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When you travel up the Nile, Luxor is your most likely goal. As well as everybody else’s. If there were no tourists, perhaps there wouldn’t be a Luxor anymore. Everyone here works with guiding, handicrafts, hotels, restaurants or whatever. And if you thought you had experienced hustling before, wait until you get to Luxor. But you simply have to go here. Next to Cairo, this is the city holding the most impressive Pharaonic monuments. And they’re bountiful too. Valley of the Kings, the Theban Necropolis and Karnak, are all a few kilometers away from the city of Luxor. Therefore the name, the palaces, ‘AI-Uqsuur. The reason for all this is Luxor having been Thebes, the capital of the New Kingdom, and estimates on population run as
high as I million. Thebes was the city suffering for Akhenaten’s attempts to force a monotheistic religion on the people of the Nile, when Thebes, the centre of Amen worship, seized being the capital. But Akhenaten never succeeded, and at his death power returned to Thebes.


Luxor Temple
Luxor Temple was started to be constructed around 1400 BCE by Pharaoh Amenophis 3, who also depicted on the two Colossi of Memnon. Ramses 2 added large parts to the temple more than 100 years later. The fact that the Temple of Luxor only has two major construction periods has contributed to a more coherent style and layout than what was the case with the Temple of Amun at Karnak. The Temple of Luxor was dedicated to the Theban Triad, the three gods Amun-Min, Mut and Khonsu (the two latter had their respective temples at Karnak). MutwasAmun-Min’s wife and Khonsu their son. The temples at Karnak and the Temple of Luxor were connected by an impressive avenue, flanked with grand sphinxes on both sides. The entire avenue was more than 3km long, and must have had more than 2000 sphinxes all together.


Karnak Temples
Although most people coming out to Karnak only visit the Temple of Amun, actually believing that it is named Karnak Temple, there is more here. There are 3 main temple enclosures, with the temples of Mut and the Precinct of Mont in addition to Amun’s. Inside the Precinct of Amun are several more temples.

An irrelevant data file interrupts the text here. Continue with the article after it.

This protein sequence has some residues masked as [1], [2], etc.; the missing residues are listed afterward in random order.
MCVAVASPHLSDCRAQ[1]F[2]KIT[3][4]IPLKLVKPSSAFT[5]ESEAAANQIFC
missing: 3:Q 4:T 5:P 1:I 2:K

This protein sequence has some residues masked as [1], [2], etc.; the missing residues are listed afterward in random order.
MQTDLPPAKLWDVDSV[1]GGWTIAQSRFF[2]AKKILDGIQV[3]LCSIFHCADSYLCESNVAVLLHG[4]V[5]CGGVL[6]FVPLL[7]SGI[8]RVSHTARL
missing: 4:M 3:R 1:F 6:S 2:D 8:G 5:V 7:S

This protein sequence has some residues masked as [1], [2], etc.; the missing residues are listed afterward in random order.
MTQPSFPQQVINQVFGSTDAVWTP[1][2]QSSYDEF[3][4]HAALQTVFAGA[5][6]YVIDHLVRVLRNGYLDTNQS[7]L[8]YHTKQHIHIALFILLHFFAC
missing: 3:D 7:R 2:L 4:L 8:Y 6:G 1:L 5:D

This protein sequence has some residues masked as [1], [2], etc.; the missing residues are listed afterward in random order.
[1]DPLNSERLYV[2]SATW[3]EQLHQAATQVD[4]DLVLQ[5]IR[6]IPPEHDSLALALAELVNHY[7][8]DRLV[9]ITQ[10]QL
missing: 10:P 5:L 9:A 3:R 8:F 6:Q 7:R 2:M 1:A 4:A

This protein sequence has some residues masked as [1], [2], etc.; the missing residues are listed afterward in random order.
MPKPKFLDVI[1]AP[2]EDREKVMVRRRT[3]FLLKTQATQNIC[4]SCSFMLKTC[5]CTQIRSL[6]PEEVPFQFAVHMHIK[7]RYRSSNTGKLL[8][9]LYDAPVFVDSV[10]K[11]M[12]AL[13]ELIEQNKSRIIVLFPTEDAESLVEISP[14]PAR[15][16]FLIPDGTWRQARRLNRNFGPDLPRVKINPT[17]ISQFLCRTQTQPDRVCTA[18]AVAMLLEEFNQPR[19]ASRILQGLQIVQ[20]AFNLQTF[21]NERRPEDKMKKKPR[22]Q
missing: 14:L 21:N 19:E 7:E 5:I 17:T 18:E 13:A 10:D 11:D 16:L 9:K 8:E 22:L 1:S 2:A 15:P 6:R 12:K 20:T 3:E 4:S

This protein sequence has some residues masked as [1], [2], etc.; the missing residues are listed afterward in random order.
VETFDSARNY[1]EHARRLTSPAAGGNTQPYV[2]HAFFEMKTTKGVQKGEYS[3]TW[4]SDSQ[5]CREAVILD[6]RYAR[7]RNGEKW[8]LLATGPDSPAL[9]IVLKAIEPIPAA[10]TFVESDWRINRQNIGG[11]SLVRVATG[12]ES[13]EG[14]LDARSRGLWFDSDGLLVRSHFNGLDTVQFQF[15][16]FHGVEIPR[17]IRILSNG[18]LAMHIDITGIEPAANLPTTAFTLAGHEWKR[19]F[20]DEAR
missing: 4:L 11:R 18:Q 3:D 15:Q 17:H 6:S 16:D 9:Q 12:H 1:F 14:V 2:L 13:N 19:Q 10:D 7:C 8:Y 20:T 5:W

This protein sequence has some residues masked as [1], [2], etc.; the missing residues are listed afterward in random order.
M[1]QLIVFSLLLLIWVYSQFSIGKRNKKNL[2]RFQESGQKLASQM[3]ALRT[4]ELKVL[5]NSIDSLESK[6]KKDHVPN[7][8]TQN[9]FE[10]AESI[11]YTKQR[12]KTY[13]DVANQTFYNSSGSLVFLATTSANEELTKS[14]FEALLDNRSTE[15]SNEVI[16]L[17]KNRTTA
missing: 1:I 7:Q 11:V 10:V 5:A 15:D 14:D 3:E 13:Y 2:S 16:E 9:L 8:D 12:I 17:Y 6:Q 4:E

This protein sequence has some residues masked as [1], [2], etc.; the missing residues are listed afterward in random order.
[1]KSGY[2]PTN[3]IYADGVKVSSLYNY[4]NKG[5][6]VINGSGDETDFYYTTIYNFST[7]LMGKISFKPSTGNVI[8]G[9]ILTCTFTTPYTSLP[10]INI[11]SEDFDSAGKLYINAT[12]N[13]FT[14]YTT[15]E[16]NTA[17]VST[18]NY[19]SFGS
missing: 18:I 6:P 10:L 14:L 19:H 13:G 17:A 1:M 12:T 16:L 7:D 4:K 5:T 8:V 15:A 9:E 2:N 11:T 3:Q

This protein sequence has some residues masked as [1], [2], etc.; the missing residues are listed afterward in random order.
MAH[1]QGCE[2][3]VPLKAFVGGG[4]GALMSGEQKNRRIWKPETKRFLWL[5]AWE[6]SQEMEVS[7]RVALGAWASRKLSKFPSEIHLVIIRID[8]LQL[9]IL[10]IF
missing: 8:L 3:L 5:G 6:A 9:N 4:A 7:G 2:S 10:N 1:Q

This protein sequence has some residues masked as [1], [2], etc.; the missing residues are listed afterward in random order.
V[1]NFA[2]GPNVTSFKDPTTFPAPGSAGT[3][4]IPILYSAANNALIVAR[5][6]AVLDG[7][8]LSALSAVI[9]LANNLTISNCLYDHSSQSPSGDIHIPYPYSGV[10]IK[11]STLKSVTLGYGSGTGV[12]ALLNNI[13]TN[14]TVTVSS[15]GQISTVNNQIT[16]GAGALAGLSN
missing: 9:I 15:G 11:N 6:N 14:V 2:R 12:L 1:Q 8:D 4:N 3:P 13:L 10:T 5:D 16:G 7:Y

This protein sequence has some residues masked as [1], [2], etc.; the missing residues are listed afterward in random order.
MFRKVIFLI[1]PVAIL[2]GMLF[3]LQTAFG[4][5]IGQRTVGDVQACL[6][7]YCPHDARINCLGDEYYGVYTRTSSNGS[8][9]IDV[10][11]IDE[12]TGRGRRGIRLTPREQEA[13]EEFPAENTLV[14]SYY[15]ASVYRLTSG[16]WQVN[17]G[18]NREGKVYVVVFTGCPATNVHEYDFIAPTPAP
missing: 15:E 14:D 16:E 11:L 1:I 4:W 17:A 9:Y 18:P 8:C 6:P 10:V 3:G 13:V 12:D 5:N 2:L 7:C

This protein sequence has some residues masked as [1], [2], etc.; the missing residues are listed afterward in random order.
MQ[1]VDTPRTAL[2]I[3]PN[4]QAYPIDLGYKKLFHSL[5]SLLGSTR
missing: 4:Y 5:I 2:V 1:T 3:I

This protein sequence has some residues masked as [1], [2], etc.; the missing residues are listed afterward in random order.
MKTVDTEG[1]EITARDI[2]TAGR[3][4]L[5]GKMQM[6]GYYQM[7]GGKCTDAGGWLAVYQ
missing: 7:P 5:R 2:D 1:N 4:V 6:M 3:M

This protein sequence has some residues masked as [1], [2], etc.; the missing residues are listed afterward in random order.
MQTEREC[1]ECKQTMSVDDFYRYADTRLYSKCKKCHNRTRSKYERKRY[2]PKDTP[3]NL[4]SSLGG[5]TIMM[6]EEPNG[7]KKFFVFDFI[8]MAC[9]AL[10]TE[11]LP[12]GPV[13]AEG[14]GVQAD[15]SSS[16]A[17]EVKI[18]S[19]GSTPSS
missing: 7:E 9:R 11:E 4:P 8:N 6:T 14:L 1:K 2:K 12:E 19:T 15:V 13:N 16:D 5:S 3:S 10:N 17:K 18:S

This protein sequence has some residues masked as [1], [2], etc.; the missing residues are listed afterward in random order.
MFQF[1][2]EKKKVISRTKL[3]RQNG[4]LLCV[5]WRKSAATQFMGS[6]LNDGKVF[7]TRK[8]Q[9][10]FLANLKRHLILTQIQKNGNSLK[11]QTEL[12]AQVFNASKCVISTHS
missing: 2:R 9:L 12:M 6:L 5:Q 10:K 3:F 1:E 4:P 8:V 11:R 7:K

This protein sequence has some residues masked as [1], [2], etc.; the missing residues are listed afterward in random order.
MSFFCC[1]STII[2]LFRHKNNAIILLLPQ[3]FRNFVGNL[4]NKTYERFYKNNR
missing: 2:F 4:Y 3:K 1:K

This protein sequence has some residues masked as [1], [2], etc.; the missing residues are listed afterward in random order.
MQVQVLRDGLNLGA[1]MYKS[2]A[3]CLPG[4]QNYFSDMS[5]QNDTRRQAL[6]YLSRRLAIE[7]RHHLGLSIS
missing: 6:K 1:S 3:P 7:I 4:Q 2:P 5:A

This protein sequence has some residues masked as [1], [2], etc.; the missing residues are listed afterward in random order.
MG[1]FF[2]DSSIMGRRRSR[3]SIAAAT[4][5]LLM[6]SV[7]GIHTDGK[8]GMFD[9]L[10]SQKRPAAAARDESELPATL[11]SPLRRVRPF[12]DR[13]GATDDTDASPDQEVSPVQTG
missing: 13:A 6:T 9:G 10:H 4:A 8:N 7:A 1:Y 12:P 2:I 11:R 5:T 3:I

For the modern day visitor, it is clearly the Temple of Amun which deserves most of the attention. But if you have time and interest a few of the others are definitely interesting. The best among the lot is the Temple of Khonsu. while the Temple of Ramses 3 is usually visited as was it a part of the Temple of Amun.
Interesting also are th The Jubilee Temple o Opet, next to the Tern Khonsu. The 1st Pyle almost at the centre, temple structures yet walk over to the temple the beginning of the A of the Temple of Khor According to reports o in the building process gods. The father Amun.

Interesting also are the Chapels of the Hearing Ear, laid out along the same axis as the Temple of Amun, The Jubilee Temple of Amenophis 2 beyond the 9th Pylon is only of limited interest, while the Temple of Opet next to the Temple of Khonsu, is closed. Temple of Amun as seen from the roof of the Temple of Khonsu. The 1st Pylon to the far left, then the Temple of Ramses3 followed b the Great Hypostyle Hall almost at the centre, and the taller of the two obelisks is one of Hatshepsut’s. In front lies the rubble temple structures yet not reconstructed. All is numbered, and comes from all over Karnak. Should you wall over to the temples to the south, take a look at the gates, the one in front of the 9th Pylon, marking the beginning of the Avenue of Sphinxes, and the splendid Gateway of Euergetes 2 in front of the Pylon of toe Temple of Khonsu. The construction time for the temples at Karnak is no less than 1,300 years. According to reports of the 12th century BCE were there more than 80,000 workers and slaves engaged in the building process here. Styles vary a lot, but they share the same focal point, the Theban triad of gods, the father Amun-Re, mother Mut and theirson Khonsu.


Temple of Amon – Scarab staue
Ancient Egyptian religion often took its inspiration from nature, and the dung beetle would become one the most central symbols. The reason was that it laid its eggs rn a dung ball, which it would push around with its feet even though it was far larger than the beetle itself. The eggs would benefit from the dung, both as protection and from its warmth. With the image of the larva coming out of the dung ball, It htted well as a symbol of rebirth, a central motif in ancient Egyptian religion. From this a rather direct symbol was deducted. The dung ball represented the sun rrsing up into the sky. The giant scarab statue at Karnak represents the god Khepri the reborn sun at dawn